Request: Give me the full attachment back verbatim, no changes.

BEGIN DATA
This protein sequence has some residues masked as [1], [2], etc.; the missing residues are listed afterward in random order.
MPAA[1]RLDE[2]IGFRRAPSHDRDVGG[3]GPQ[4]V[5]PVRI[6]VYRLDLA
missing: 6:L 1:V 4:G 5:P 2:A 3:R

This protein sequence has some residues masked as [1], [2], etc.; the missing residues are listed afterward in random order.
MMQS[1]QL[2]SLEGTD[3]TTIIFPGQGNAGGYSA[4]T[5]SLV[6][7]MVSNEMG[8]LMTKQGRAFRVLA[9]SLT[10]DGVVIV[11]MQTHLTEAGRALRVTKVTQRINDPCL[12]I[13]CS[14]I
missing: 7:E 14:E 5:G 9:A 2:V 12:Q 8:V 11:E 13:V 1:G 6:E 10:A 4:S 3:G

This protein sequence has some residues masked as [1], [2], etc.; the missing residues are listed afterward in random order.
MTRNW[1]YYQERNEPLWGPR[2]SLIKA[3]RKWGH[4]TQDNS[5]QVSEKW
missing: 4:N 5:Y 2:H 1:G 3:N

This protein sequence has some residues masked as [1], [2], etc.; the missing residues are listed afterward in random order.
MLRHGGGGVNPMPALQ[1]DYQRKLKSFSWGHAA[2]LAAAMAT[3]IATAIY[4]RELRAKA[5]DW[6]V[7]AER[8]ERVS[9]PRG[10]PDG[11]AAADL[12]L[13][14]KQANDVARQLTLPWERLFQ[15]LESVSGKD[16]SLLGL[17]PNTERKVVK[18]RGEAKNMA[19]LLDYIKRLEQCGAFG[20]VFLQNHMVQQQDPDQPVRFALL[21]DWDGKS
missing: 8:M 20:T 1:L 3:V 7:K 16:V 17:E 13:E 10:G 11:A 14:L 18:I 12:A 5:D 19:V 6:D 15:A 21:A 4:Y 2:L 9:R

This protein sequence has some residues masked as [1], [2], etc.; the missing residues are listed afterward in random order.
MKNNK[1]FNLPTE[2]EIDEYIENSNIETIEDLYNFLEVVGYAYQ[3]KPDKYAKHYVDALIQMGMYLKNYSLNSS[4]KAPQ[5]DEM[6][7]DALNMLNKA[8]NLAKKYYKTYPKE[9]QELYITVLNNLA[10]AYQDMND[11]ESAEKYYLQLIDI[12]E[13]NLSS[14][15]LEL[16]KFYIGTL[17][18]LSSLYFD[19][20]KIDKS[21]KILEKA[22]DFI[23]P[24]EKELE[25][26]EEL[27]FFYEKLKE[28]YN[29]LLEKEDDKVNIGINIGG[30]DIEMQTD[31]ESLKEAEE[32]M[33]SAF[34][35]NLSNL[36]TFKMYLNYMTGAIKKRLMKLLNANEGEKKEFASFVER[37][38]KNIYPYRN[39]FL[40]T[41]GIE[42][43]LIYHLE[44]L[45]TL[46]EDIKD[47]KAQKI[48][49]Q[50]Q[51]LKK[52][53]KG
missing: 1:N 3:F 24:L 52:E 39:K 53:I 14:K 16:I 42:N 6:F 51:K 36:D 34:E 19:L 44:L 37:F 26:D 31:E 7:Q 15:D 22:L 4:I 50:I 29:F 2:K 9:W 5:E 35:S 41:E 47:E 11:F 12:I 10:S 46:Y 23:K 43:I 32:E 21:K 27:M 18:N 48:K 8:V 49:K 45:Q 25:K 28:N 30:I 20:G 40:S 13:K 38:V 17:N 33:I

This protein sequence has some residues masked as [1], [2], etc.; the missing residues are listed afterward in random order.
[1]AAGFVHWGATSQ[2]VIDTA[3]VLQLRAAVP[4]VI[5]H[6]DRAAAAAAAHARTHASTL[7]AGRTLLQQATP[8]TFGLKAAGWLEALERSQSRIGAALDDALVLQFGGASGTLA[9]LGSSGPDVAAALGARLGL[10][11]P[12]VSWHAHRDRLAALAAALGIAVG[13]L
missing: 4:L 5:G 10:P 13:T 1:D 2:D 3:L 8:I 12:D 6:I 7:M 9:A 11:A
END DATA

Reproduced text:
This protein sequence has some residues masked as [1], [2], etc.; the missing residues are listed afterward in random order.
MPAA[1]RLDE[2]IGFRRAPSHDRDVGG[3]GPQ[4]V[5]PVRI[6]VYRLDLA
missing: 6:L 1:V 4:G 5:P 2:A 3:R

This protein sequence has some residues masked as [1], [2], etc.; the missing residues are listed afterward in random order.
MMQS[1]QL[2]SLEGTD[3]TTIIFPGQGNAGGYSA[4]T[5]SLV[6][7]MVSNEMG[8]LMTKQGRAFRVLA[9]SLT[10]DGVVIV[11]MQTHLTEAGRALRVTKVTQRINDPCL[12]I[13]CS[14]I
missing: 7:E 14:E 5:G 9:A 2:V 12:Q 8:V 11:E 13:V 1:G 6:E 10:A 4:S 3:G

This protein sequence has some residues masked as [1], [2], etc.; the missing residues are listed afterward in random order.
MTRNW[1]YYQERNEPLWGPR[2]SLIKA[3]RKWGH[4]TQDNS[5]QVSEKW
missing: 4:N 5:Y 2:H 1:G 3:N

This protein sequence has some residues masked as [1], [2], etc.; the missing residues are listed afterward in random order.
MLRHGGGGVNPMPALQ[1]DYQRKLKSFSWGHAA[2]LAAAMAT[3]IATAIY[4]RELRAKA[5]DW[6]V[7]AER[8]ERVS[9]PRG[10]PDG[11]AAADL[12]L[13][14]KQANDVARQLTLPWERLFQ[15]LESVSGKD[16]SLLGL[17]PNTERKVVK[18]RGEAKNMA[19]LLDYIKRLEQCGAFG[20]VFLQNHMVQQQDPDQPVRFALL[21]DWDGKS
missing: 8:M 20:T 1:L 3:V 7:K 16:V 17:E 13:E 10:G 11:A 14:L 18:I 12:A 5:D 19:V 6:D 15:A 21:A 4:Y 2:L 9:R

This protein sequence has some residues masked as [1], [2], etc.; the missing residues are listed afterward in random order.
MKNNK[1]FNLPTE[2]EIDEYIENSNIETIEDLYNFLEVVGYAYQ[3]KPDKYAKHYVDALIQMGMYLKNYSLNSS[4]KAPQ[5]DEM[6][7]DALNMLNKA[8]NLAKKYYKTYPKE[9]QELYITVLNNLA[10]AYQDMND[11]ESAEKYYLQLIDI[12]E[13]NLSS[14][15]LEL[16]KFYIGTL[17][18]LSSLYFD[19][20]KIDKS[21]KILEKA[22]DFI[23]P[24]EKELE[25][26]EEL[27]FFYEKLKE[28]YN[29]LLEKEDDKVNIGINIGG[30]DIEMQTD[31]ESLKEAEE[32]M[33]SAF[34][35]NLSNL[36]TFKMYLNYMTGAIKKRLMKLLNANEGEKKEFASFVER[37][38]KNIYPYRN[39]FL[40]T[41]GIE[42][43]LIYHLE[44]L[45]TL[46]EDIKD[47]KAQKI[48][49]Q[50]Q[51]LKK[52][53]KG
missing: 1:N 3:F 24:L 52:E 39:K 53:I 14:K 16:I 42:N 6:F 51:K 36:D 34:E 19:L 44:L 37:F 26:D 31:E 7:Q 15:D 22:L 4:I 50:I 29:F 2:K 9:W 5:E 35:S 41:E 47:E 11:F 12:I 10:S 46:Y 23:K 43:I 32:E 21:K 27:M 18:N 48:K 8:V 49:K 45:Q 25:K 28:N 30:I 20:G 40:S 13:K 38:V 17:N 33:I

This protein sequence has some residues masked as [1], [2], etc.; the missing residues are listed afterward in random order.
[1]AAGFVHWGATSQ[2]VIDTA[3]VLQLRAAVP[4]VI[5]H[6]DRAAAAAAAHARTHASTL[7]AGRTLLQQATP[8]TFGLKAAGWLEALERSQSRIGAALDDALVLQFGGASGTLA[9]LGSSGPDVAAALGARLGL[10][11]P[12]VSWHAHRDRLAALAAALGIAVG[13]L
missing: 4:L 5:G 10:P 13:T 1:D 2:D 3:L 8:I 12:D 6:I 7:M 9:A 11:A